“A Great Invitation”: publics, assemblies and opinion formation in Natal, 1900 – 1910

Presented by
Seminar Date
May 19, 2010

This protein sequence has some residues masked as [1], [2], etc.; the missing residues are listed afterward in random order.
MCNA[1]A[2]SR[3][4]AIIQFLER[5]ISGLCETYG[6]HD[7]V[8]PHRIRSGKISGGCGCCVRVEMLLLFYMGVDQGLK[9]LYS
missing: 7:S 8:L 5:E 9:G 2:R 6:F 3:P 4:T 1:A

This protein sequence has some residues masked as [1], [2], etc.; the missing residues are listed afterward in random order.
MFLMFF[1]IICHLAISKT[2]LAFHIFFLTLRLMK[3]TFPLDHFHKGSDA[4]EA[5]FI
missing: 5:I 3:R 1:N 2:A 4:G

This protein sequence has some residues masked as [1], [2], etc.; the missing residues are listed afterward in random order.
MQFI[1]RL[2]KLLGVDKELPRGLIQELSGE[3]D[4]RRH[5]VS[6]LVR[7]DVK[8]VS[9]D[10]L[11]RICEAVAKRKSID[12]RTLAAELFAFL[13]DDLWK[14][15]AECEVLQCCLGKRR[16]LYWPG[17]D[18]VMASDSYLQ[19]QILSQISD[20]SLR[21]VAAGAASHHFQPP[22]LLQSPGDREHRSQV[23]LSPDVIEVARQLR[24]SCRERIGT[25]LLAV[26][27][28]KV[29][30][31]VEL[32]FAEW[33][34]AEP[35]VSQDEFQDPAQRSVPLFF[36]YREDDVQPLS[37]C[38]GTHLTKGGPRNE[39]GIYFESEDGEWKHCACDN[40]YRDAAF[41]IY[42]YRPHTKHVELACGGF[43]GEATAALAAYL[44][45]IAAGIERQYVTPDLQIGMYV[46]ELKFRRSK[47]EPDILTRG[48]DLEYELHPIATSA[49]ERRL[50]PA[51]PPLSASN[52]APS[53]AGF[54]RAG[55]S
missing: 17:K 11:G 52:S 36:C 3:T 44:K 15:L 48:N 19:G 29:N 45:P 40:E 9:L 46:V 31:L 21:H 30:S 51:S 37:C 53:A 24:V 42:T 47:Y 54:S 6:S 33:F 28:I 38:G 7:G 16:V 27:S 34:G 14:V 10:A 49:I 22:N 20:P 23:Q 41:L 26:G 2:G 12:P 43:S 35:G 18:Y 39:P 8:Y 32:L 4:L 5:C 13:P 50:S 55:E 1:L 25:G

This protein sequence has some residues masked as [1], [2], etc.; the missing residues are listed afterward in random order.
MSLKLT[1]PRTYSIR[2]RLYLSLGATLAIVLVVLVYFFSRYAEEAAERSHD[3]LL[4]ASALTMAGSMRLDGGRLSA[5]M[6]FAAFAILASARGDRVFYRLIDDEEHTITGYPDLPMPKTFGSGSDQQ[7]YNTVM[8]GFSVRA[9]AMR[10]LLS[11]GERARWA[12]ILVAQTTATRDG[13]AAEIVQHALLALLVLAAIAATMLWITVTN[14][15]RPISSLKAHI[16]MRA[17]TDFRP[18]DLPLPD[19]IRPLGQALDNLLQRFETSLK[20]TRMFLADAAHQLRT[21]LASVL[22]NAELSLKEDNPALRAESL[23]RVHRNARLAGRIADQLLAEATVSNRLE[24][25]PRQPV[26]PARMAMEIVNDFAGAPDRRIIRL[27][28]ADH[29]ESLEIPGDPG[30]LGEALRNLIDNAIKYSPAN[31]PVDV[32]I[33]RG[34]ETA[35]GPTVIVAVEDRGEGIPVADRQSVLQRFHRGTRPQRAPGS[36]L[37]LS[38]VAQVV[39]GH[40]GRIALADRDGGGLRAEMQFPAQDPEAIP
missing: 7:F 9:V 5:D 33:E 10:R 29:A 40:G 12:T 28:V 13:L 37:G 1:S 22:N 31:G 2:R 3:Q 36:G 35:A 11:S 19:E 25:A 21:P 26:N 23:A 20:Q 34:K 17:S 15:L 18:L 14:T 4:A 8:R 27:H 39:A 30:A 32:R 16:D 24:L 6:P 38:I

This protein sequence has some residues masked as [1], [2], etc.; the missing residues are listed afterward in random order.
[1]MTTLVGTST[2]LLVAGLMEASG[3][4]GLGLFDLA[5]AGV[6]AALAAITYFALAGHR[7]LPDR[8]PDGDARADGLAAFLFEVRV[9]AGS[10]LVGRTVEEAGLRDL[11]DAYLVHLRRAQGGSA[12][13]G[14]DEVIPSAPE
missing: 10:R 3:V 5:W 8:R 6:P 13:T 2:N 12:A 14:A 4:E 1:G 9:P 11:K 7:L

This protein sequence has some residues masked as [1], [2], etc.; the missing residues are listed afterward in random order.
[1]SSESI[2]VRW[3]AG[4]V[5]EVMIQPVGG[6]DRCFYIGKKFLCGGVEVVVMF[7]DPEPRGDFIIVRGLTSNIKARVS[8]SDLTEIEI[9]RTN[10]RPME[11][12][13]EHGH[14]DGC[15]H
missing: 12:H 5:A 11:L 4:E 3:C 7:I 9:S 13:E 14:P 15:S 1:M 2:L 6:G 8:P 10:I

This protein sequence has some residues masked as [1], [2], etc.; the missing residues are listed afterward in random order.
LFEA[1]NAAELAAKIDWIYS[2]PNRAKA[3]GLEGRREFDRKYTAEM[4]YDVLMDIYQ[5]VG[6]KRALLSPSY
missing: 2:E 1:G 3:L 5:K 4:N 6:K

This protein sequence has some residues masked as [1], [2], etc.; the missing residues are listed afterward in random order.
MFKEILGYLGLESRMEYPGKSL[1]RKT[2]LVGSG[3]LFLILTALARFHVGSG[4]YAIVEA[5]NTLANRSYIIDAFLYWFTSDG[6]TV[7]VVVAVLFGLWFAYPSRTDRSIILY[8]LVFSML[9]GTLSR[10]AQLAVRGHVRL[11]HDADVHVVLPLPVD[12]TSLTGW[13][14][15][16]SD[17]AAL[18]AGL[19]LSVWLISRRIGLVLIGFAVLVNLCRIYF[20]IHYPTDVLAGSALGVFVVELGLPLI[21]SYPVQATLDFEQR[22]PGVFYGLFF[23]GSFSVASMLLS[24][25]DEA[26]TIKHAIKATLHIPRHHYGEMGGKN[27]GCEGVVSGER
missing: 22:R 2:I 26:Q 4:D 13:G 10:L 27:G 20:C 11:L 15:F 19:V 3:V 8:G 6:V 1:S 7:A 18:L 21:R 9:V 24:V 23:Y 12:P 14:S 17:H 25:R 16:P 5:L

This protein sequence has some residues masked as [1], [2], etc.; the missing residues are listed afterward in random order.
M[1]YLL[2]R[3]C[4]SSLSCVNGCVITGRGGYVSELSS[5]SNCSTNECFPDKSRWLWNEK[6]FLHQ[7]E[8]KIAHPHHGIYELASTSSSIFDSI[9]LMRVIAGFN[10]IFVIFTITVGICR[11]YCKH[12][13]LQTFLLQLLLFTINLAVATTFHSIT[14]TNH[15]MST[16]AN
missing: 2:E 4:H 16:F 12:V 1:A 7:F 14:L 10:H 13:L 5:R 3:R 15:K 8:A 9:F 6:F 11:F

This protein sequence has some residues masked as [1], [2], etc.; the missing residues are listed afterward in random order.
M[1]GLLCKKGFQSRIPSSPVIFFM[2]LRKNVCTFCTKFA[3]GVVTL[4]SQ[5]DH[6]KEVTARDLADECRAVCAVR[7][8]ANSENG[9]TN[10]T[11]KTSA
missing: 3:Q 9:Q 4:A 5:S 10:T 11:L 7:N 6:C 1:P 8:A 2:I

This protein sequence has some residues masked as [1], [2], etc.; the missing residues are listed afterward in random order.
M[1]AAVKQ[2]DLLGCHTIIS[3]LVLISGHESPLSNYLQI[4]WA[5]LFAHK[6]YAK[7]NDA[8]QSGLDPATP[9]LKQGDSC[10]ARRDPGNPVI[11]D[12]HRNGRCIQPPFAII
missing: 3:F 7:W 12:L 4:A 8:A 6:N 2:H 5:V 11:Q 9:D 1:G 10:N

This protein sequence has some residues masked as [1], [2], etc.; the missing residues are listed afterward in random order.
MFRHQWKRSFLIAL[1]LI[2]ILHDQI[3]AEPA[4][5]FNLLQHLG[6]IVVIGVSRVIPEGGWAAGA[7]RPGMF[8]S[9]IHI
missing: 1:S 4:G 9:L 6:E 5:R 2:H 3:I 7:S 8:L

On 10th and 11th June 1908, an assembly of more than 150 delegates from 35 mission stations (reserves) and locations presented a written response to the Rt. Hon. F. R. Moor, as Minister of Native Affairs and to his deputy Under Secretary for Native Affairs, Mr. James Stuart. In the days leading to this meeting, the delegates appointed S. Mini, S. Nyongwana, P. Gumede, Rev. W.G. Mtembu and J.H. Kumalo as their spokesmen. S.E. Kambule chairman and John Dube was the secretary of the assembly. The purpose of the gathering was to discuss what by then had become known as the Moor Bills on Native Affairs. These Bills were meant to: 1). Increase the number of members of the Legislative Council 2). Provide for the better administration of Native Affairs (this involved the appointment of Commissioners by Governor), and 3. Creation and administration of Native Land Settlements The assembly through its representatives rejected all the three bills and requested the Minister of Native Affairs to either review them in light of the views of the assembly or withdraw them completely. According to the assembly none of the three bills addressed their key demands; first, extension of the franchise; second, right to nominate and retire commissioners; three, granting of title deeds to mission reserve residents according to the terms of the original grants. All the three Bills were important but it was on Bill No. 2 that the assembly voiced its objection quite strongly.
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